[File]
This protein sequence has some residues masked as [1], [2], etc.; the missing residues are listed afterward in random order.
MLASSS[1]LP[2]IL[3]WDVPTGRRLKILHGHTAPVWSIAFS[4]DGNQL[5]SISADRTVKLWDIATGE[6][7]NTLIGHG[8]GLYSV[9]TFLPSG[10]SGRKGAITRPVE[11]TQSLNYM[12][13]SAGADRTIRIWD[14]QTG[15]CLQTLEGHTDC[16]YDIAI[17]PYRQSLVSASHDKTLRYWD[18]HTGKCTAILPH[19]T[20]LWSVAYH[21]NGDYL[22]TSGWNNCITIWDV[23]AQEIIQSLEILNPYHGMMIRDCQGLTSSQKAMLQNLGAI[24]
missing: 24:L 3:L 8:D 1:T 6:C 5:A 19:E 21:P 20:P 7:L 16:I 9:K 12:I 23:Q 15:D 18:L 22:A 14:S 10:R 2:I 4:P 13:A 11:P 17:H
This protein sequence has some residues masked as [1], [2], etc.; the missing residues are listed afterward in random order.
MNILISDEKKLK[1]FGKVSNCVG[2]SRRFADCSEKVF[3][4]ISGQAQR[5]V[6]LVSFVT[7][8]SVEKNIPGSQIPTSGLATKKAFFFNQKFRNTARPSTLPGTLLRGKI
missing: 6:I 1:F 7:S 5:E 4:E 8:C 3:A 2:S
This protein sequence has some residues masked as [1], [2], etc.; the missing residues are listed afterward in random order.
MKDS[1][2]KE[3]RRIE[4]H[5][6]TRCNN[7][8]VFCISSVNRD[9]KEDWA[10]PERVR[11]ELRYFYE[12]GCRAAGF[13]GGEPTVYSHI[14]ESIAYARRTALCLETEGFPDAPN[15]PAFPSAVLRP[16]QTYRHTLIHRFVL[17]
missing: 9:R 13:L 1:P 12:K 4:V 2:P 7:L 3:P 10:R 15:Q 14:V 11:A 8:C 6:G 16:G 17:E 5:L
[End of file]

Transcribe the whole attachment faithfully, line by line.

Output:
This protein sequence has some residues masked as [1], [2], etc.; the missing residues are listed afterward in random order.
MLASSS[1]LP[2]IL[3]WDVPTGRRLKILHGHTAPVWSIAFS[4]DGNQL[5]SISADRTVKLWDIATGE[6][7]NTLIGHG[8]GLYSV[9]TFLPSG[10]SGRKGAITRPVE[11]TQSLNYM[12][13]SAGADRTIRIWD[14]QTG[15]CLQTLEGHTDC[16]YDIAI[17]PYRQSLVSASHDKTLRYWD[18]HTGKCTAILPH[19]T[20]LWSVAYH[21]NGDYL[22]TSGWNNCITIWDV[23]AQEIIQSLEILNPYHGMMIRDCQGLTSSQKAMLQNLGAI[24]
missing: 24:L 3:L 8:D 1:T 6:C 5:A 19:E 21:P 20:P 7:L 16:I 9:K 12:I 23:Q 15:D 18:L 22:A 14:S 10:R 2:I 4:P 13:A 11:P 17:H
This protein sequence has some residues masked as [1], [2], etc.; the missing residues are listed afterward in random order.
MNILISDEKKLK[1]FGKVSNCVG[2]SRRFADCSEKVF[3][4]ISGQAQR[5]V[6]LVSFVT[7][8]SVEKNIPGSQIPTSGLATKKAFFFNQKFRNTARPSTLPGTLLRGKI
missing: 6:I 1:F 7:S 5:E 4:E 8:C 3:A 2:S
This protein sequence has some residues masked as [1], [2], etc.; the missing residues are listed afterward in random order.
MKDS[1][2]KE[3]RRIE[4]H[5][6]TRCNN[7][8]VFCISSVNRD[9]KEDWA[10]PERVR[11]ELRYFYE[12]GCRAAGF[13]GGEPTVYSHI[14]ESIAYARRTALCLETEGFPDAPN[15]PAFPSAVLRP[16]QTYRHTLIHRFVL[17]
missing: 9:R 13:L 1:P 12:K 4:V 2:P 7:L 3:P 10:R 15:Q 14:V 11:A 8:C 6:G 16:G 17:E 5:L